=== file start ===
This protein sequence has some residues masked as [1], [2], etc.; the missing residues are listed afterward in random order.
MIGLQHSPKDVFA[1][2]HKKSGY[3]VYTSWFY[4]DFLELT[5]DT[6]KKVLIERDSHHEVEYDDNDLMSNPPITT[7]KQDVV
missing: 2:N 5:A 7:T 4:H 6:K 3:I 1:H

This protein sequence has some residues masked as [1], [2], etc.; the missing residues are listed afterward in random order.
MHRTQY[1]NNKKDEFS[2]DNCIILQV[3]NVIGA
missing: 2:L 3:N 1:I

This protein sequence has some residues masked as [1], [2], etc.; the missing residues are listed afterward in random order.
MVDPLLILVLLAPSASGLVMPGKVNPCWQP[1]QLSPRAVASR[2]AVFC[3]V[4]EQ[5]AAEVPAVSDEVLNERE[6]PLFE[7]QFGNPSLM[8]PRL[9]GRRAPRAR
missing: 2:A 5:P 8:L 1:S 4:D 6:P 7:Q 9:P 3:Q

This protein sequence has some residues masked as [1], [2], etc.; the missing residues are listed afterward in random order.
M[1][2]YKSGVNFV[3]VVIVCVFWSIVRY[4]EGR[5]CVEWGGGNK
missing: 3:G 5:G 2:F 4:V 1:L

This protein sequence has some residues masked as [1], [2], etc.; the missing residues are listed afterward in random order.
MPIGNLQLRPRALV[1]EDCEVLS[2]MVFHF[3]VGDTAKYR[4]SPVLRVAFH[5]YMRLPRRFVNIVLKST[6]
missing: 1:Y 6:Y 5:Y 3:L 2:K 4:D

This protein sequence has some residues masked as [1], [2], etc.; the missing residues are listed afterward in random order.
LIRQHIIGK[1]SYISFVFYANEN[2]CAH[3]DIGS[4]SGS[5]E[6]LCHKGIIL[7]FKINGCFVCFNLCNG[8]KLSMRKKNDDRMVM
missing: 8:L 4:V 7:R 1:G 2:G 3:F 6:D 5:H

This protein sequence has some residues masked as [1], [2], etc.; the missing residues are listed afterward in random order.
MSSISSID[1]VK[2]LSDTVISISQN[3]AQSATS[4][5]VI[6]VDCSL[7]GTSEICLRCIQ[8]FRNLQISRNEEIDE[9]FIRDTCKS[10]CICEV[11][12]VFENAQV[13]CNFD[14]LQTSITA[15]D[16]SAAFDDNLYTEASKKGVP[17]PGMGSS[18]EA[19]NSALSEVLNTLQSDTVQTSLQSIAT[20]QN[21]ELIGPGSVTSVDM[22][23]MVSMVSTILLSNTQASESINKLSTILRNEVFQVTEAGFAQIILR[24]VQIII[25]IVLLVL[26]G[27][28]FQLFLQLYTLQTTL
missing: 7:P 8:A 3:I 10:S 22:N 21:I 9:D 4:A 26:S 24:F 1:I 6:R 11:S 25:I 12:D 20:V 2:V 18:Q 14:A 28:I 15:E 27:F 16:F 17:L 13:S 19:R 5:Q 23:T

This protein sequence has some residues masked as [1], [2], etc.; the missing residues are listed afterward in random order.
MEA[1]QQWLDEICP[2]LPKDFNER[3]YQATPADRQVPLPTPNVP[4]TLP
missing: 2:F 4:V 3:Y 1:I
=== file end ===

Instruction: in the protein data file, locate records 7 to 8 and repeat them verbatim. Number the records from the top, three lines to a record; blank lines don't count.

This protein sequence has some residues masked as [1], [2], etc.; the missing residues are listed afterward in random order.
MSSISSID[1]VK[2]LSDTVISISQN[3]AQSATS[4][5]VI[6]VDCSL[7]GTSEICLRCIQ[8]FRNLQISRNEEIDE[9]FIRDTCKS[10]CICEV[11][12]VFENAQV[13]CNFD[14]LQTSITA[15]D[16]SAAFDDNLYTEASKKGVP[17]PGMGSS[18]EA[19]NSALSEVLNTLQSDTVQTSLQSIAT[20]QN[21]ELIGPGSVTSVDM[22][23]MVSMVSTILLSNTQASESINKLSTILRNEVFQVTEAGFAQIILR[24]VQIII[25]IVLLVL[26]G[27][28]FQLFLQLYTLQTTL
missing: 7:P 8:A 3:I 10:S 22:N 21:I 9:D 4:A 26:S 24:F 1:I 6:R 11:S 25:I 12:D 20:V 2:V 18:Q 14:A 28:I 15:E 27:F 16:F 17:L 13:S 19:R 5:Q 23:T

This protein sequence has some residues masked as [1], [2], etc.; the missing residues are listed afterward in random order.
MEA[1]QQWLDEICP[2]LPKDFNER[3]YQATPADRQVPLPTPNVP[4]TLP
missing: 2:F 4:V 3:Y 1:I